when a loved one dies

Transitions: What to Do When a Loved One Dies Checklist

Death is emotionally overwhelming and despite any amount of preparation, it’s never an easy process. When a loved one dies, it takes a lot of energy and wherewithal to summon the strength for the financial and legal processes. At David Adams Wealth Group, we wanted to give you a checklist to ensure that you handle your loved one’s affairs as seamless as possible. As with any life-event, unless you go through it first-hand, it’s hard to understand the process. Even if the deceased was well prepared, it can still be a lengthy and overwhelming process for family members. This is our reasoning for wanting our Nashville clients in the know and prepared. The following checklist is our recommendation and is not in any specific order of importance or timeliness:

  • Check to see if there was a prepaid funeral service. Also to note, If the person was in the military or belonged to a fraternal or religious group, contact that organization. It may have burial benefits or conduct funeral services.
  • Death Certificates: You can order certified copies of the death certificate from the funeral director or your hospice. Often you can get them from the local Department of Health office in the county where the death occurred.

Generally, you will need one certified copy of the death certificate for each major asset, such as cars, land, or bank accounts, for which you will need to transfer ownership. You may also need a certified copy for items such as life insurance policies, veterans’ survivor benefits, and annuities. Certified copies are expensive. Ask if a non-certified photocopy is allowed, or if the company would return the original certified copy to you so you could use it later.

  • Take the will to the appropriate county or city office to have it accepted for probate.
  • If necessary, the estate’s executor should open a bank account for the deceased’s estate.
  • Contact a trust and estates attorney, to learn how to transfer assets and assist with probate issues. If they used an investment advisor, make sure to include them as well.
  • Contact an accountant or tax preparer, to find out whether an estate-tax return or final income-tax return should be filed.
  • Visit their bank to find accounts and safe deposit box.
  • Contact their life insurance agent, to get claim forms.
  • Contact Social Security (800-772-1213; socialsecurity.gov) and other agencies from which the deceased received benefits, such as Veterans Affairs (800-827-1000; va.gov), to stop payments and ask about applicable survivor benefits.
  • Notify any companies to stop services and pension (utilities, local post office, cable, credit cards, property tax, and any subscriptions). We recommend forwarding the mail to the caretaker for a little while to ensure that no bills are overlooked.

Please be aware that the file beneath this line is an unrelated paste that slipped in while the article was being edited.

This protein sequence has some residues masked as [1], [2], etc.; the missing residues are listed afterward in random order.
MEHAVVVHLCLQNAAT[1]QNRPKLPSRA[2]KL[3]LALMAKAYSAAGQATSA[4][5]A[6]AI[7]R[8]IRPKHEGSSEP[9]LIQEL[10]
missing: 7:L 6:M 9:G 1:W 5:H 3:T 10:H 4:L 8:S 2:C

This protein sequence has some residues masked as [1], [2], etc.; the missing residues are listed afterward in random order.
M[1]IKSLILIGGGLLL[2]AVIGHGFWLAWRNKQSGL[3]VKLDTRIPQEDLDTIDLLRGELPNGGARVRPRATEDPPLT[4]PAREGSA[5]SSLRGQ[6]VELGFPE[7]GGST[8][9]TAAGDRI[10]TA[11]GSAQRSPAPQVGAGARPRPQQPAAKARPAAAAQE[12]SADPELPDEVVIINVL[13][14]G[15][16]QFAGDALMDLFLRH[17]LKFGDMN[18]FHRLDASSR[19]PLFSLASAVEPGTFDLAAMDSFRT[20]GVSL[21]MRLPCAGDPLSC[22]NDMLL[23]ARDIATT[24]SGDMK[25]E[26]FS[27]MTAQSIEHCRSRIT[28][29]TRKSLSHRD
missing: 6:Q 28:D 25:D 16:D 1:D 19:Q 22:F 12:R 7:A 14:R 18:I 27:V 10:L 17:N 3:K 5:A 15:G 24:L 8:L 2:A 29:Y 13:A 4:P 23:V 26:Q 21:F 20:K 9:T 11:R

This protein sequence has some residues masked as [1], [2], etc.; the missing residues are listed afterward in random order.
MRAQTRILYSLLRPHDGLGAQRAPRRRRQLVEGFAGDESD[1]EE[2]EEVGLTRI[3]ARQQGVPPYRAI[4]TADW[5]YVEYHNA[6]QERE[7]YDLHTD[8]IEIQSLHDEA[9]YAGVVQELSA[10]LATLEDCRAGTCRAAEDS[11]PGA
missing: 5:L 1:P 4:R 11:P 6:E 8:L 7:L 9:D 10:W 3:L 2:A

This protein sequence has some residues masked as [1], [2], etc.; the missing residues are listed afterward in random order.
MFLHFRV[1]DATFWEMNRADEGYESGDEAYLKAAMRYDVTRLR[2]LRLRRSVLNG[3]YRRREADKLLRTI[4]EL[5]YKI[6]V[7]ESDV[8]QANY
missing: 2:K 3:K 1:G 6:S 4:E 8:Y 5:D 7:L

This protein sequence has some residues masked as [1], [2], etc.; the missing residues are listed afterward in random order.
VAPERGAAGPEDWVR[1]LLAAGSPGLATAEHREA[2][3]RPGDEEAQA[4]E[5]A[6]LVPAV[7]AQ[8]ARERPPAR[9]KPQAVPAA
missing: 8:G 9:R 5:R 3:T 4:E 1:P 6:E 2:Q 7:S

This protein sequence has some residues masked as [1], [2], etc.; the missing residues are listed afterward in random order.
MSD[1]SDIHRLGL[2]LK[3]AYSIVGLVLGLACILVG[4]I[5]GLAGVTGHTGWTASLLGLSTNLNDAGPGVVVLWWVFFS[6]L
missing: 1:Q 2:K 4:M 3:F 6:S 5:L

• Locate the will, birth certificate, marriage and divorce certificates, Social Security information, life-insurance policies, financial documents, and keys to safe deposit box or home safe.
  • Look for records of the deceased person’s desire to donate organs or tissue (usually noted on a Tennessee State driver’s license with a red heart symbol or the word “Donor,” or mentioned in the deceased’s “Final Instructions”). Give this information to the deceased’s doctor or hospice immediately (or before the death, if possible).

Reach out to friends and family members if you are the executor of the estate. Not all of the aforementioned items have to be done by the executor. This is a long list and each item will likely not be an easy “check mark” in the box. You will have many questions along the way and you’ll need to rely on a trusted source for any questions. If you are in the Nashville area, know that we are available to help you should any questions arise – get it touch.

We wish you peace and comfort in your time of loss.

———-
Source:

www.consumerreports.com and www.legalvoice.org.

The information has been obtained from sources considered to be reliable, but we do not guarantee that the foregoing material is accurate or complete. Any opinions are those of David Adams and not necessarily those of Raymond James. Links are being provided for information purposes only. Raymond James is not affiliated with and does not endorse, authorize or sponsor any of the listed websites or their respective sponsors. Raymond James is not responsible for the content of any website or the collection or use of information regarding any website’s users and/or members.

Get In Touch With David

Subscribe

Stay In the Know with Blog Updates